Here’s some advice if you’re walking by River Birch landfill or the U.S. Attorney’s office in New Orleans: keep a clothespin handy for your nose, because both stink.
The U.S. Department of Justice’s motion on Friday to dismiss indictments against River Birch chief financial officer Dominick Fazzio and businessman Mark Titus shocked seasoned legal observers.
Former U.S. Attorney Harry Rosenberg told NOLA.com/The Times-Picayune: “I cannot remember a situation where the government has charged an individual, filed superseding indictments, litigated aggressively up until the eve of trial, and then decided to voluntarily withdraw the indictments.”
But that was only the prelude. Citing “evidentiary concerns” the Department of Justice also abandoned its expensive, years-long probe of alleged corruption associated with River Birch landfill, leaving the co-owners, Fred Heebe and his stepfather, Jim Ward—who were both federal targets—in the clear. Clearly relieved by the decision, Heebe thanked the Justice Department’s Public Integrity Section, which is the bureau investigating online comments made by top lieutenants to then-U.S. Attorney Jim Letten. Last year Heebe’s legal team “outed” two Letten aides de camp: federal prosecutor Sal Perricone and Assistant U.S. Attorney Jan Mann. All three took an early retirement, but not before their attempts at damage control raised the ire of a federal judge, who ordered a second, and presumably more thorough, investigation of the comment scandal.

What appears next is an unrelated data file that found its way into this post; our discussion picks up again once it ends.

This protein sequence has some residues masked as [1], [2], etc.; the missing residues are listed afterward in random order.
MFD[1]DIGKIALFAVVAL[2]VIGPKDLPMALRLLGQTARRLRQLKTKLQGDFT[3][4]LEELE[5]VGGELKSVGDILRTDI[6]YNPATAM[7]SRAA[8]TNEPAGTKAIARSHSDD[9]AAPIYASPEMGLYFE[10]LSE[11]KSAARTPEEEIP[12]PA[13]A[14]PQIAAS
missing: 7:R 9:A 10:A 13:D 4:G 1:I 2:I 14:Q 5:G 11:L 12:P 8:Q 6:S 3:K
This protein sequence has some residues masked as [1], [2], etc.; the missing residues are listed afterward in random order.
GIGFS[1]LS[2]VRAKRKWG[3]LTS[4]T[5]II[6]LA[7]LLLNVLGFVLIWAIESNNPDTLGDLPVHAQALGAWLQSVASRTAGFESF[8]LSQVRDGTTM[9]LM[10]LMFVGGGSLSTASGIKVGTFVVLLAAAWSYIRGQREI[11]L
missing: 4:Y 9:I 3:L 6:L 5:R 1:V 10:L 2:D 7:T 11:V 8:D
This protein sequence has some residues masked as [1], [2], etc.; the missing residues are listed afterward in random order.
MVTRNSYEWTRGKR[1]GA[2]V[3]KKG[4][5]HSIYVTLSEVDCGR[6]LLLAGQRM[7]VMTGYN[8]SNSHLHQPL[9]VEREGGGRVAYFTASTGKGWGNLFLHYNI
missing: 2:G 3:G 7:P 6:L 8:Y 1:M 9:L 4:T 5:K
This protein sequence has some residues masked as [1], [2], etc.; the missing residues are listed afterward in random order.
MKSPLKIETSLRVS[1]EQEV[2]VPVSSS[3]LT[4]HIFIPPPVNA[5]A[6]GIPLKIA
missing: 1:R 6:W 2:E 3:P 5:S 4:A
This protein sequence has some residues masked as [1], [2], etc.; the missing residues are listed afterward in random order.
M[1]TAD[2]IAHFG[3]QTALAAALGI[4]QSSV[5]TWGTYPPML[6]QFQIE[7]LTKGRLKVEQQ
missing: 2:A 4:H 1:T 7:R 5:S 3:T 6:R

So Heebe, Ward and Fazzio are breathing easy, just as speculation about the shenanigans that took place in the U.S. Attorney’s office reaches a fever pitch. For example, a post at Slabbed blog (which has been an indispensable resource from the start of the River Birch saga) promotes a quote from commenter “NOLA born”:
I have NEVER seen anything like this in 17 years with the federal government. NEVER saw the government let someone off the hook by publicly announcing that they are NOT going to indict him OR publicly stating that they were ending an investigation. Of course, the government closes investigations all the time—but NOT with a public announcement.
It is so highly unusual that I think there must be something HUGE uncovered in the DOJ investigation. … Whatever it is, it should come out and it’s going to be ugly.
These shocking, unprecedented announcements by the feds portend more ugly revelations. This Nola.com | The Times-Picayune story on the fallout and history of the River Birch landfill probe includes quotes from Rosenberg who raised the specter of prosecutorial misconduct, perhaps on the scale that took place against U.S. Sen. Ted Stevens. Regarding the Stevens case, the editors of the New York Times wrote:
The obligation of prosecutors to disclose evidence favorable to their adversaries is a cornerstone of justice. Yet in the conviction of Senator Stevens in 2008, vital evidence was concealed that would have “seriously damaged the testimony and credibility of the government’s key witness,” according to the [518 page] finding of Henry Schuelke, who conducted a two-and-a-half-year investigation.
We’ll deal more closely with this issue in a commentary later this week, but for now I’d encourage you to read this WWL-radio story, which reprints highlighted quotes from a radio interview with Fazzio’s lawyer Buddy Lemann. In short, Lemann believes it’s no coincidence that the probe and trial were called off right before the government was to hand over evidence—a microphone disguised as a pen—for forensic examination by the defense. The pen-mic was used by businessman Mark Titus, then under federal investigation, to record his meetings with the feds. Lemann thinks the government lied about what was discussed at meetings, and perhaps even erased data on the recorder to help their case.